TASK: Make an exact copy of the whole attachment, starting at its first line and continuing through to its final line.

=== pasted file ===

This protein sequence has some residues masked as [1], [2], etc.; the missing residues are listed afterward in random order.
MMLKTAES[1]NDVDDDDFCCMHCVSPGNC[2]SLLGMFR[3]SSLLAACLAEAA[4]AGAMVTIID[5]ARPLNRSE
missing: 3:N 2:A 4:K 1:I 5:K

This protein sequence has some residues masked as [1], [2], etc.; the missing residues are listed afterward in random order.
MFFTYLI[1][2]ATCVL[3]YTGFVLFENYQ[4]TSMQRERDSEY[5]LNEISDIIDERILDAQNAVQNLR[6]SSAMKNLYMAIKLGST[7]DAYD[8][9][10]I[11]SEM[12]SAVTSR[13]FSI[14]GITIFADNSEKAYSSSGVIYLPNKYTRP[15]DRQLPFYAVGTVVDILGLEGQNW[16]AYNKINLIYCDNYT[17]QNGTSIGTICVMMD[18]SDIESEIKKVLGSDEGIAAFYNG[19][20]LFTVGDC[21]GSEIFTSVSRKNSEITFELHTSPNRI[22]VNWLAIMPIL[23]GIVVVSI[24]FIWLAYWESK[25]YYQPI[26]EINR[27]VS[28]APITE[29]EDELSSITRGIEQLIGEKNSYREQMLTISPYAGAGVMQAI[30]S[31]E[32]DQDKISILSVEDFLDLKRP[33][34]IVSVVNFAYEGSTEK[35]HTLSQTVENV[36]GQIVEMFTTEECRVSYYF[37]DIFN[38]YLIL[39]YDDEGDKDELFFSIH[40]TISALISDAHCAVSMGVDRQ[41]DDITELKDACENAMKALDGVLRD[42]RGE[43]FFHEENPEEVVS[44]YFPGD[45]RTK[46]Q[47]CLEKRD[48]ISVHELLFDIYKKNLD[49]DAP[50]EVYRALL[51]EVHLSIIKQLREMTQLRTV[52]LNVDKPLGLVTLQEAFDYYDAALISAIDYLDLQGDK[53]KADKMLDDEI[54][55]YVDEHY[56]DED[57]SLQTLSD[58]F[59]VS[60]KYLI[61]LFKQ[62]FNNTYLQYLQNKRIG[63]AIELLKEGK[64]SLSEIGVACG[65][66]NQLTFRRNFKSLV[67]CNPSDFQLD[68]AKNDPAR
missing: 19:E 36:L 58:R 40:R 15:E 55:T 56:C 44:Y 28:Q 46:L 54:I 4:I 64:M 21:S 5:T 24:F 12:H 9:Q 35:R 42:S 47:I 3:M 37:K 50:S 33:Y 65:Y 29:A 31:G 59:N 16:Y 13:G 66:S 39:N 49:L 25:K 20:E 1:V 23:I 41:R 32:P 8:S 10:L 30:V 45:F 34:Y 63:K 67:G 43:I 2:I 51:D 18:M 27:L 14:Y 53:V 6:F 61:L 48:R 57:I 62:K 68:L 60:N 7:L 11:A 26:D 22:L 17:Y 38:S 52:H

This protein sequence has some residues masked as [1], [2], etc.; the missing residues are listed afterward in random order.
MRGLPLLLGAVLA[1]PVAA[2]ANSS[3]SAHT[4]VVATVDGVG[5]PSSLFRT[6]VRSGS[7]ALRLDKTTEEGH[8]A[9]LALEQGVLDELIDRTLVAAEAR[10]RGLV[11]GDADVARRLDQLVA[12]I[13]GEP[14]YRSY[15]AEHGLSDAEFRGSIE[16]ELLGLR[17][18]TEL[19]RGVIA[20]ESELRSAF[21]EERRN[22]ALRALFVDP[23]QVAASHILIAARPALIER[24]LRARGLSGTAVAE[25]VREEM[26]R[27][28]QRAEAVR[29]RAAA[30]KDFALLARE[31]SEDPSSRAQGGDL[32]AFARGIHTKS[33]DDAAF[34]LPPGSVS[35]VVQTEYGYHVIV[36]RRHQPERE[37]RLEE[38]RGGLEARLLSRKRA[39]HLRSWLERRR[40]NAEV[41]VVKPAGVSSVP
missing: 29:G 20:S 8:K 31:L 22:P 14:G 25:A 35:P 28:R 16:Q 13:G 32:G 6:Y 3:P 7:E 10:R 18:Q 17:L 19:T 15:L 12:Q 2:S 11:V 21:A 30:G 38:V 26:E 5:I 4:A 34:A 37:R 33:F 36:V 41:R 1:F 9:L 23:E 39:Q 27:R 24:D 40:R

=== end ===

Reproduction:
This protein sequence has some residues masked as [1], [2], etc.; the missing residues are listed afterward in random order.
MMLKTAES[1]NDVDDDDFCCMHCVSPGNC[2]SLLGMFR[3]SSLLAACLAEAA[4]AGAMVTIID[5]ARPLNRSE
missing: 3:N 2:A 4:K 1:I 5:K

This protein sequence has some residues masked as [1], [2], etc.; the missing residues are listed afterward in random order.
MFFTYLI[1][2]ATCVL[3]YTGFVLFENYQ[4]TSMQRERDSEY[5]LNEISDIIDERILDAQNAVQNLR[6]SSAMKNLYMAIKLGST[7]DAYD[8][9][10]I[11]SEM[12]SAVTSR[13]FSI[14]GITIFADNSEKAYSSSGVIYLPNKYTRP[15]DRQLPFYAVGTVVDILGLEGQNW[16]AYNKINLIYCDNYT[17]QNGTSIGTICVMMD[18]SDIESEIKKVLGSDEGIAAFYNG[19][20]LFTVGDC[21]GSEIFTSVSRKNSEITFELHTSPNRI[22]VNWLAIMPIL[23]GIVVVSI[24]FIWLAYWESK[25]YYQPI[26]EINR[27]VS[28]APITE[29]EDELSSITRGIEQLIGEKNSYREQMLTISPYAGAGVMQAI[30]S[31]E[32]DQDKISILSVEDFLDLKRP[33][34]IVSVVNFAYEGSTEK[35]HTLSQTVENV[36]GQIVEMFTTEECRVSYYF[37]DIFN[38]YLIL[39]YDDEGDKDELFFSIH[40]TISALISDAHCAVSMGVDRQ[41]DDITELKDACENAMKALDGVLRD[42]RGE[43]FFHEENPEEVVS[44]YFPGD[45]RTK[46]Q[47]CLEKRD[48]ISVHELLFDIYKKNLD[49]DAP[50]EVYRALL[51]EVHLSIIKQLREMTQLRTV[52]LNVDKPLGLVTLQEAFDYYDAALISAIDYLDLQGDK[53]KADKMLDDEI[54][55]YVDEHY[56]DED[57]SLQTLSD[58]F[59]VS[60]KYLI[61]LFKQ[62]FNNTYLQYLQNKRIG[63]AIELLKEGK[64]SLSEIGVACG[65][66]NQLTFRRNFKSLV[67]CNPSDFQLD[68]AKNDPAR
missing: 19:E 36:L 58:R 40:R 15:E 55:T 56:C 44:Y 28:Q 46:L 54:I 4:I 64:M 21:S 5:T 24:F 12:H 9:Q 35:R 42:S 47:I 3:M 37:K 50:S 33:Y 65:Y 29:A 31:G 59:N 16:Y 13:G 66:S 39:N 49:L 25:K 20:E 1:V 23:I 41:R 32:P 8:S 10:L 30:V 45:F 34:Y 63:K 67:G 43:I 2:I 51:D 18:M 27:L 14:Y 53:V 6:F 61:L 48:R 57:I 62:K 68:L 60:N 7:L 11:A 26:D 22:L 17:Y 38:S 52:H

This protein sequence has some residues masked as [1], [2], etc.; the missing residues are listed afterward in random order.
MRGLPLLLGAVLA[1]PVAA[2]ANSS[3]SAHT[4]VVATVDGVG[5]PSSLFRT[6]VRSGS[7]ALRLDKTTEEGH[8]A[9]LALEQGVLDELIDRTLVAAEAR[10]RGLV[11]GDADVARRLDQLVA[12]I[13]GEP[14]YRSY[15]AEHGLSDAEFRGSIE[16]ELLGLR[17][18]TEL[19]RGVIA[20]ESELRSAF[21]EERRN[22]ALRALFVDP[23]QVAASHILIAARPALIER[24]LRARGLSGTAVAE[25]VREEM[26]R[27][28]QRAEAVR[29]RAAA[30]KDFALLARE[31]SEDPSSRAQGGDL[32]AFARGIHTKS[33]DDAAF[34]LPPGSVS[35]VVQTEYGYHVIV[36]RRHQPERE[37]RLEE[38]RGGLEARLLSRKRA[39]HLRSWLERRR[40]NAEV[41]VVKPAGVSSVP
missing: 29:G 20:S 8:K 31:L 22:P 14:G 25:A 35:P 28:R 16:Q 13:G 32:G 6:Y 3:P 7:E 10:R 18:Q 17:L 19:T 15:L 12:Q 2:S 11:V 21:A 30:G 38:V 26:E 5:I 4:A 34:A 37:R 33:F 36:V 41:R 1:F 9:L 23:E 39:Q 27:R 24:D 40:R